Vet center closer to new house

vgrooms@thesunnews.comMay 22, 2014 

The Veterans Welcome Home and Resource Center in Little River is on the verge of making its reintegration house a reality – providing a home for former military personnel as they transition back to civilian life.

The center began raising funds in November and purchased a four-bedroom home on Highway 57 that eventually will house eight veterans, said Kris Tourtellotte, who co-founded the center with Bill Matthews. A survey revealed the house hangs over the property line and must be moved 25 feet before the center can begin to renovate it, he said.

“We bought the house for $75,000 and raised almost $60,000, so we put down $40,000 and are already approved for a low-interest mortgage,” Tourtellotte said. “It will be paid for in 10 years, but we’re continuing to raise money so we can pay it off as fast as we can.”

This is the second home of this type that Tourtellotte has helped build, having established one in Rochester, N.Y., in the 1990s, he said. It has taken several weeks for the home to clear inspection and to be prepared to be shifted, but he said he expects the move to take place next week.

“It’s sometimes overwhelming because everybody is waiting for this thing to get moved, and we have so many people ready to help,” Tourtellotte said. “Everybody from county executives to veterans on the street is just waiting for us to pull this off. … We’ll get there. We know we’re doing the right thing.”

The house is going to be named after Dennis Hutton, a Marine who died from cancer related to Agent Orange exposure, and the living room will be named for the late Bill Steward, Tourtellotte said. Both men lived in the area, were behind the reintegration project and were heavily involved as veterans advocates, he said.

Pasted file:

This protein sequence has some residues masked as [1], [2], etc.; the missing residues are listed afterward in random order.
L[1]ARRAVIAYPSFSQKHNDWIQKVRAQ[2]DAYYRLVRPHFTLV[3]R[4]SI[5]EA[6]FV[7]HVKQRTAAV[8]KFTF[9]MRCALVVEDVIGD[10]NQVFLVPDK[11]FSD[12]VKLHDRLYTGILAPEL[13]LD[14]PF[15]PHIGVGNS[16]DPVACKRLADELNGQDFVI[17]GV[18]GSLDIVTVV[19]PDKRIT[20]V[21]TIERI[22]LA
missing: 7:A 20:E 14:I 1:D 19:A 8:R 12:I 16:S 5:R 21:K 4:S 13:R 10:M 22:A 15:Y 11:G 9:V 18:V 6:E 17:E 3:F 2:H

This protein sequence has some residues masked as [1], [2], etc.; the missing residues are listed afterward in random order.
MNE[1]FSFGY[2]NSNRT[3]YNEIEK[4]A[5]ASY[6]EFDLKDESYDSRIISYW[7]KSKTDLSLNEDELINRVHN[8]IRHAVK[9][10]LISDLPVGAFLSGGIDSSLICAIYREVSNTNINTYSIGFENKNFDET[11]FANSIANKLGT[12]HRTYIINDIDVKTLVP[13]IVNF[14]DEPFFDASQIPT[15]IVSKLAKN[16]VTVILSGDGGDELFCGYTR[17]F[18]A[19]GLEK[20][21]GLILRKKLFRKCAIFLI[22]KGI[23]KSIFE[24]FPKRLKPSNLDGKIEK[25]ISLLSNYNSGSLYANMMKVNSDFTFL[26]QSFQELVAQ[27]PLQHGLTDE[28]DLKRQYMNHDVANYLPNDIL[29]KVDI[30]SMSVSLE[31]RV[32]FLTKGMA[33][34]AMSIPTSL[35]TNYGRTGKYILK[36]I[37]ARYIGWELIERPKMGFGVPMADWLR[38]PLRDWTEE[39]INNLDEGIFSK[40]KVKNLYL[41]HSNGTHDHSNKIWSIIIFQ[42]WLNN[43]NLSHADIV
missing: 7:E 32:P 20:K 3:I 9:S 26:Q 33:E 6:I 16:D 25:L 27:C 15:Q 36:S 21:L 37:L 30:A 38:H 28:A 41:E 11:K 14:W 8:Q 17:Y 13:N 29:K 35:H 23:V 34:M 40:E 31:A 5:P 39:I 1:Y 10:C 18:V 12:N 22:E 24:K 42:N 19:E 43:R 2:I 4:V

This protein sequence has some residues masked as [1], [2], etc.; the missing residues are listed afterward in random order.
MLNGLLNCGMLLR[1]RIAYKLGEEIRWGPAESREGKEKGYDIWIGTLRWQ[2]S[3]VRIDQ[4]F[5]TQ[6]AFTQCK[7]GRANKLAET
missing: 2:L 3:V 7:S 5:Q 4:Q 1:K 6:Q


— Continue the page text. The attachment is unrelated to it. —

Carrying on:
The center has a commitment from Home Depot to help with the house’s renovation, and a series of work projects will be scheduled with volunteers on weekends. Amy Johnston is one of seven volunteers who man the center on a consistent basis, but she said other volunteers come out when there’s a project afoot, such as bringing the half-scale replica of the Vietnam Veterans Memorial in Washington, D.C., to The Market Common last week.

“We’ve helped a lot of veterans, but this is Kris’ dream, to help those who need just a little extra boost to get back in society,” said Johnston, a retired lieutenant colonel and Army nurse who served in Vietnam and Desert Storm. “Right now, some of them are homeless or struggling to get a job. They’re trying to better themselves and just need a little help.”

Veterans – male and female – will be welcome as long as they are in a program or in school, Johnston said, and they will be able to live there for up to two years, rent-free, as long as they follow the rules.

“Help with the cleaning, stay clean, and take care of each other,” she said.

Tourtellotte said he expects the house to be up and running by August, and a system will be in place to select who lives there. The house sits on about 1 acre, and eventually, he said he hopes the center can build another structure on the property and expand the program.

“One thing about them is they don’t give up, and that’s the only way to get things done,” said Horry County Councilman Brent Schulz, whom Tourtellotte said has been behind the project. “I used to do a lot of military work and still have friends in Special Forces. ... Kris has been instrumental in this, and any effort those guys do, I get involved in it.”

Johnston said she has no doubt that all of the dream will come to pass.

“With [Kris’] history, he’ll do it,” she said. “He sets his mind to it and drags us all along with it.”

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